Why a Sales Process Can Be More Valuable than a Sales Rockstar

Legacy salespeople. Every organization has them. These crusaders have been loyal and effective salespeople on your team for years. They’ve seen it all. They’ve set the records and set new metrics for the level of expectation for performance. Despite having years of success, they show up every day just as hungry as ever to win. When they walk in the door every morning, coffee in hand, sunglasses on, seemingly moving in slow motion the way really cool people walk into a room in the movies, and you can almost hear the faint sound of Ted Nugent’s “Stranglehold” playing in the background of their general existence.

Here’s the problem: because they are so successful, many sales managers and presidents assign new salespeople the task of following them around and learning from them. Which in theory is great, if those people knew what made them so great. Or more importantly, they knew the reason the things they do seem to close more business or build relationships faster. A new salesperson, when looking to a legacy to determine what to do has no idea what they’re witnessing. More often than not, after a newbie watches a legacy close a sale, and asks the question “Why did you say 'XYZ'?” the legacy’s response will be “because it works”. The newbie walks away thinking all they have to do is say "XYZ" at the end of the meeting and they will close the sale. In reality, the real sales move probably happened three steps before. However, the legacy doesn’t know exactly why what they do works, it’s just the way they have always done it. This is called a “non-transferrable skillset”.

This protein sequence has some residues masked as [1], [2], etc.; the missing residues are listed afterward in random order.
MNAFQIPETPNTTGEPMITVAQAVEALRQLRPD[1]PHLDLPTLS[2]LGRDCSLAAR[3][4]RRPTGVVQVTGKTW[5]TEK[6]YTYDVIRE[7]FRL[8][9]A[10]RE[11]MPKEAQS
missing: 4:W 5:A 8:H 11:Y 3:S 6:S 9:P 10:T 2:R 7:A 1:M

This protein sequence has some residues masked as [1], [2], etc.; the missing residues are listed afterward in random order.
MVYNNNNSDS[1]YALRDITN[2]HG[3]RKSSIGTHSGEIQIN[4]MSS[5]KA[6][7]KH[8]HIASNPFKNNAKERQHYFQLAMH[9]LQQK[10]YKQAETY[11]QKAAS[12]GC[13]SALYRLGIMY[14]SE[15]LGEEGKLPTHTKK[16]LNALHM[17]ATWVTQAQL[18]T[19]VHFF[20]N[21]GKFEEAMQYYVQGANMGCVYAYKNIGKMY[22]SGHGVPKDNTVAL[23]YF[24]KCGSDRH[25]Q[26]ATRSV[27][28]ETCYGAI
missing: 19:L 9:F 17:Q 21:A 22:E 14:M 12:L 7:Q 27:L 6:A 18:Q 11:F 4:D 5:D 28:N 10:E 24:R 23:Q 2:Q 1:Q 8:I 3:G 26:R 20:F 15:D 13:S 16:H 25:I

No one is arguing that legacy salespeople are rock stars. They are. But just because you are a rockstar does not mean you can explain to someone else how to be a rockstar. I’m still waiting for someone to teach me to have swagger. I know plenty of people who have it. It has yet to transfer to me by merely watching what they do or repeating what they say. Your new salespeople aren’t learning what you think they are from your legacy people. It’s not the fault of the newbie or the legacy. Expecting someone to learn a non-transferrable skillset by watching someone else exhibit that skillset is an onboarding problem, not a people problem. If you really want to help your new salespeople, give them a repeatable and documented sales process. Teach them how to view your prospects and what risks they are facing and decisions they have to make when choosing to buy from you. Teach them how to set expectations in regard to your sales process. Help them understand common objections prospects may have, but more importantly where they come from and why prospects offer objections to begin with. Coach them and mentor them, and help them develop their own swagger.

Emily Shaw

Connect with Emily Shaw

For 25 years, Lushin has guided business leaders toward intentional, predictable growth.

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